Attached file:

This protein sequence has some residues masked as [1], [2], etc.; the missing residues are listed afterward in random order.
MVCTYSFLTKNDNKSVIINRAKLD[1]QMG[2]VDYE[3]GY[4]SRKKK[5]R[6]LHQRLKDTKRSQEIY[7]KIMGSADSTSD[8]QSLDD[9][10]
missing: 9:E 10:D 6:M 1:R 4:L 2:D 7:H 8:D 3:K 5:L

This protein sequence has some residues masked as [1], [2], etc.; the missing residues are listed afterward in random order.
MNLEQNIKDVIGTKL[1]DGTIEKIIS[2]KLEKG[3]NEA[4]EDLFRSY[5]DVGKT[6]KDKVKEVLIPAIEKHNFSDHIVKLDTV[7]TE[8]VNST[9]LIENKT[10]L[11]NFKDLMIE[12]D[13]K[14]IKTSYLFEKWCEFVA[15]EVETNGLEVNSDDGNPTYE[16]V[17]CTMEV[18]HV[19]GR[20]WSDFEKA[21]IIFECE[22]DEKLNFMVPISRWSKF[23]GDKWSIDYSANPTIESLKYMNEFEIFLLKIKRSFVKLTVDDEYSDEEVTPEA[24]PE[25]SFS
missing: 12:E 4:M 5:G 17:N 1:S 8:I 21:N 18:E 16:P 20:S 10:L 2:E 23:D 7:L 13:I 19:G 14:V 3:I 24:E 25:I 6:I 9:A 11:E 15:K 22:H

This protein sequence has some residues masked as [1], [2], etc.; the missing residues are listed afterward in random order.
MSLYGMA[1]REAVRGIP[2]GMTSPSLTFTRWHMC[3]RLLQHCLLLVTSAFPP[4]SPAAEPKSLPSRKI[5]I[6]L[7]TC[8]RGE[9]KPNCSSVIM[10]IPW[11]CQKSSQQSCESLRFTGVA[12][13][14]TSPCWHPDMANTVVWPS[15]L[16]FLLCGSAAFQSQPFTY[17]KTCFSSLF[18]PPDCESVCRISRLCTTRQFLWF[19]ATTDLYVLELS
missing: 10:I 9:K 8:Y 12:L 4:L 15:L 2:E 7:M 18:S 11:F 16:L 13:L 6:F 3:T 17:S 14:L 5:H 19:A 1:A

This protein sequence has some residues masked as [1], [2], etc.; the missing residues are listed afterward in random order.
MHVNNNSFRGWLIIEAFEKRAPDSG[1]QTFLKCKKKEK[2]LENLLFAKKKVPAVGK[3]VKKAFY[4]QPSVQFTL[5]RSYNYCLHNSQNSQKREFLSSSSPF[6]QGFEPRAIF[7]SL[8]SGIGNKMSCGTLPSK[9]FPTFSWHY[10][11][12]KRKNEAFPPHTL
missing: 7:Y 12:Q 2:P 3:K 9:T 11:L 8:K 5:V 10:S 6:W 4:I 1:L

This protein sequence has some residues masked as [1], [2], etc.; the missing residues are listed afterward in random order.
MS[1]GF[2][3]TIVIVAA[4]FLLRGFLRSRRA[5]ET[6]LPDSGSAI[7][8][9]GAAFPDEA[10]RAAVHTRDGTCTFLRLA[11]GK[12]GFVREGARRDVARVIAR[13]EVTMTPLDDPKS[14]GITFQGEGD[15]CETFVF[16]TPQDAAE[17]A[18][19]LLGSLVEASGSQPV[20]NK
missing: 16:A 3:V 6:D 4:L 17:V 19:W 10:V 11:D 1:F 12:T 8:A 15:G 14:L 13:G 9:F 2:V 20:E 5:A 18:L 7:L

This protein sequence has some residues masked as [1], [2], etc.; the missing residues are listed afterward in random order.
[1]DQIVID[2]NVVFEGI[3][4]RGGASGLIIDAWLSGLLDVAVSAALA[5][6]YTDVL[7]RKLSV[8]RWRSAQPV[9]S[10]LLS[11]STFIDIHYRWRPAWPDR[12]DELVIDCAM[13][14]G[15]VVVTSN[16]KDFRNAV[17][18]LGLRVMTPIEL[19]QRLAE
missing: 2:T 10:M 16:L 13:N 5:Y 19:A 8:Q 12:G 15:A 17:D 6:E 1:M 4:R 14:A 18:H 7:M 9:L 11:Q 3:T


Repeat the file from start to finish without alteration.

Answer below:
This protein sequence has some residues masked as [1], [2], etc.; the missing residues are listed afterward in random order.
MVCTYSFLTKNDNKSVIINRAKLD[1]QMG[2]VDYE[3]GY[4]SRKKK[5]R[6]LHQRLKDTKRSQEIY[7]KIMGSADSTSD[8]QSLDD[9][10]
missing: 9:E 10:D 6:M 1:R 4:L 2:D 7:H 8:D 3:K 5:L

This protein sequence has some residues masked as [1], [2], etc.; the missing residues are listed afterward in random order.
MNLEQNIKDVIGTKL[1]DGTIEKIIS[2]KLEKG[3]NEA[4]EDLFRSY[5]DVGKT[6]KDKVKEVLIPAIEKHNFSDHIVKLDTV[7]TE[8]VNST[9]LIENKT[10]L[11]NFKDLMIE[12]D[13]K[14]IKTSYLFEKWCEFVA[15]EVETNGLEVNSDDGNPTYE[16]V[17]CTMEV[18]HV[19]GR[20]WSDFEKA[21]IIFECE[22]DEKLNFMVPISRWSKF[23]GDKWSIDYSANPTIESLKYMNEFEIFLLKIKRSFVKLTVDDEYSDEEVTPEA[24]PE[25]SFS
missing: 12:E 4:M 5:G 17:N 1:S 8:I 21:N 18:E 16:P 20:S 10:L 2:E 23:D 7:L 13:I 19:G 14:V 3:I 24:E 25:I 6:I 9:A 11:E 15:K 22:H

This protein sequence has some residues masked as [1], [2], etc.; the missing residues are listed afterward in random order.
MSLYGMA[1]REAVRGIP[2]GMTSPSLTFTRWHMC[3]RLLQHCLLLVTSAFPP[4]SPAAEPKSLPSRKI[5]I[6]L[7]TC[8]RGE[9]KPNCSSVIM[10]IPW[11]CQKSSQQSCESLRFTGVA[12][13][14]TSPCWHPDMANTVVWPS[15]L[16]FLLCGSAAFQSQPFTY[17]KTCFSSLF[18]PPDCESVCRISRLCTTRQFLWF[19]ATTDLYVLELS
missing: 10:I 9:K 8:Y 12:L 4:L 15:L 2:E 7:M 18:S 11:F 16:L 13:L 6:F 3:T 17:S 14:L 5:H 19:A 1:A

This protein sequence has some residues masked as [1], [2], etc.; the missing residues are listed afterward in random order.
MHVNNNSFRGWLIIEAFEKRAPDSG[1]QTFLKCKKKEK[2]LENLLFAKKKVPAVGK[3]VKKAFY[4]QPSVQFTL[5]RSYNYCLHNSQNSQKREFLSSSSPF[6]QGFEPRAIF[7]SL[8]SGIGNKMSCGTLPSK[9]FPTFSWHY[10][11][12]KRKNEAFPPHTL
missing: 7:Y 12:Q 2:P 3:K 9:T 11:L 8:K 5:V 10:S 6:W 4:I 1:L

This protein sequence has some residues masked as [1], [2], etc.; the missing residues are listed afterward in random order.
MS[1]GF[2][3]TIVIVAA[4]FLLRGFLRSRRA[5]ET[6]LPDSGSAI[7][8][9]GAAFPDEA[10]RAAVHTRDGTCTFLRLA[11]GK[12]GFVREGARRDVARVIAR[13]EVTMTPLDDPKS[14]GITFQGEGD[15]CETFVF[16]TPQDAAE[17]A[18][19]LLGSLVEASGSQPV[20]NK
missing: 16:A 3:V 6:D 4:L 17:V 19:W 10:V 11:D 1:F 12:T 8:A 15:G 14:L 13:G 9:F 2:V 20:E 5:A 18:L 7:L

This protein sequence has some residues masked as [1], [2], etc.; the missing residues are listed afterward in random order.
[1]DQIVID[2]NVVFEGI[3][4]RGGASGLIIDAWLSGLLDVAVSAALA[5][6]YTDVL[7]RKLSV[8]RWRSAQPV[9]S[10]LLS[11]STFIDIHYRWRPAWPDR[12]DELVIDCAM[13][14]G[15]VVVTSN[16]KDFRNAV[17][18]LGLRVMTPIEL[19]QRLAE
missing: 2:T 10:M 16:L 13:N 5:Y 19:A 8:Q 12:G 15:A 17:D 6:E 1:M 4:R 14:A 18:H 7:M 9:L 11:Q 3:T